Another stellar addition to the Puma Future line
If there’s one silo we’ve covered extensively on this website more than any other, it’s the Puma Future. It’s not that we love it more than other brands, but because Puma has launched a gazillion updates and variants to it over the years.
Puma’s 6-9 month lifecycle for each silo is easily 2-3 times shorter than most boots that refresh only every 18-24 months.
It’s been an interesting ride with the Puma Future as the big cat have had to consistently iterate on their promise of comfort and fit. With the release of the Puma Future Ultimate, we thought they had run out of ideas. But we were wrong.
Adding PWR to your fit
On the surface, the boot looked to be made out of the same knitted textile materials as the last Puma Future Z though Puma has given the upper material a new name – the FUZIONFIT360. This upper combines with the new zigzag PWRTAPE to, in Puma’s words, “enhance support for a space-age adaptive fit, letting you play with or without laces” – a promise they also had in the last generation Future.
“The placement of the PWRTAPE is based on strain data collected from measuring strain forces on the upper of the boot during a variety of key football movements that include accelerating, running, cutting and kicking,” said Florian Nemetz, Senior Product Line Manager Teamsport Footwear.
“The PWRTAPE has then been integrated in a zig-zag pattern to provide targeted support in the high strain areas. This provides our athletes with optimal support with an ultimate locked in fit so you can move without constraints when performing key movements on the pitch.”
New to the Puma Future Ultimate is grip elements in the form of 3D textures that are placed around high touch areas of the boot.
These are meant to add grip with every touch. They’re not obvious at first glance as its rough texturing visually blends into the knitted upper texture. They look like scalely, rock-like formations and are definitely rough to the touch. There’s not many of them across that upper but there are enough to provide friction upon contact.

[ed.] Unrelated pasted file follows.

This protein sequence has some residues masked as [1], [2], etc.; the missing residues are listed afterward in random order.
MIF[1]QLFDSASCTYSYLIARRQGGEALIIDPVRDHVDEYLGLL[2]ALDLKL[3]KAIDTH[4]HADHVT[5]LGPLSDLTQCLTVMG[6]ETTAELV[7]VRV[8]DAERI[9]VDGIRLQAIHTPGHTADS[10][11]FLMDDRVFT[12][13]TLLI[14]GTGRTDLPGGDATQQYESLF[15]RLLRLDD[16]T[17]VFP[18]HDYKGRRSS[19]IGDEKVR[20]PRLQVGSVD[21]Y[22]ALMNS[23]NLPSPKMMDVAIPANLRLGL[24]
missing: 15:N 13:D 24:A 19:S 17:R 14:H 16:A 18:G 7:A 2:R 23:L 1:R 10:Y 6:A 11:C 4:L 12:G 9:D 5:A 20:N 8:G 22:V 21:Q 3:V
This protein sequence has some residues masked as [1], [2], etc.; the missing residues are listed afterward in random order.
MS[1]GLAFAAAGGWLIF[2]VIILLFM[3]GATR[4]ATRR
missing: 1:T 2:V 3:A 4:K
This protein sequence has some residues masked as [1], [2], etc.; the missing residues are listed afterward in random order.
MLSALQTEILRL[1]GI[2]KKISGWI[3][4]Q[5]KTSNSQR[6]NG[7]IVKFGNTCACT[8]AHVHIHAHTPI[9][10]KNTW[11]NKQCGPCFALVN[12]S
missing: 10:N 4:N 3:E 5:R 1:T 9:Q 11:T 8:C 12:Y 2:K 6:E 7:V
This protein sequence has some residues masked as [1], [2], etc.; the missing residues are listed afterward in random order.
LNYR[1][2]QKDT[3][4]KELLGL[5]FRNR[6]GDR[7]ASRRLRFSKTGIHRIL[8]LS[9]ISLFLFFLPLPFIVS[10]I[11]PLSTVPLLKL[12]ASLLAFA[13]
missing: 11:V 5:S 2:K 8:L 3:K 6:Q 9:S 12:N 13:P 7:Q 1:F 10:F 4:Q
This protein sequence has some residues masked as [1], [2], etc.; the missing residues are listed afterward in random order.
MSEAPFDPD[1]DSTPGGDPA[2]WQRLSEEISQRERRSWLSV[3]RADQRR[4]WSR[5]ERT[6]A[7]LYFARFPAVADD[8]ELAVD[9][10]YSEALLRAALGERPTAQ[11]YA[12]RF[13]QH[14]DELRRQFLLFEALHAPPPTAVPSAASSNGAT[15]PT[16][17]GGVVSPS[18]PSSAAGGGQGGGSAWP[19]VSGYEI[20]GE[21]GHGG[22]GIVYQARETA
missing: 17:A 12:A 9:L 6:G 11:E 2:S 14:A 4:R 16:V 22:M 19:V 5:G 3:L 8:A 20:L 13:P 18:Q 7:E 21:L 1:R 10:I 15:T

Get a grip on the Future
The Puma Future Ultimate is as easy to put on and remains as comfortable as the Future has ever been. The knit around the tongue area stretches easily but still keeps you locked down. From the compression tongue to the toebox, it is absolutely snug and remains one of, if not the most, comfortable boots you can get.
Big praise has to be given to Puma for coming through on their promise for a good fit. We’ve seen many brands develop updates to their silo and the fit changes drastically with each update. The Puma Future has had so many iterations but the accommodating fit consistently stays the same for the last few years.
The Puma Future Ultimate does fit wide so you can go down half a size, with a small bit of comfortable toe room for you to wiggle.
With great fit also comes great lockdown. My feet and heel were firmly planted into the Puma Future Ultimate and I never had to rely on grip socks to remain stable. Every twist and turn had my feet wrapped securely and I never felt like slipping when making a quick burst in a new direction. Puma’s promise of going laceless stays pretty true.
You can go laceless and without losing too much lockdown. But the traditionalist (read: old) in me still prefers the security of laces. Is this the work of the PWRTAPE? I don’t know. I still feel that it is a gimmick and it doesn’t do that much in the grand scheme of things.
But whatever Puma is doing with the entire construction of that upper, they should keep on doing it because it just works, after all these years.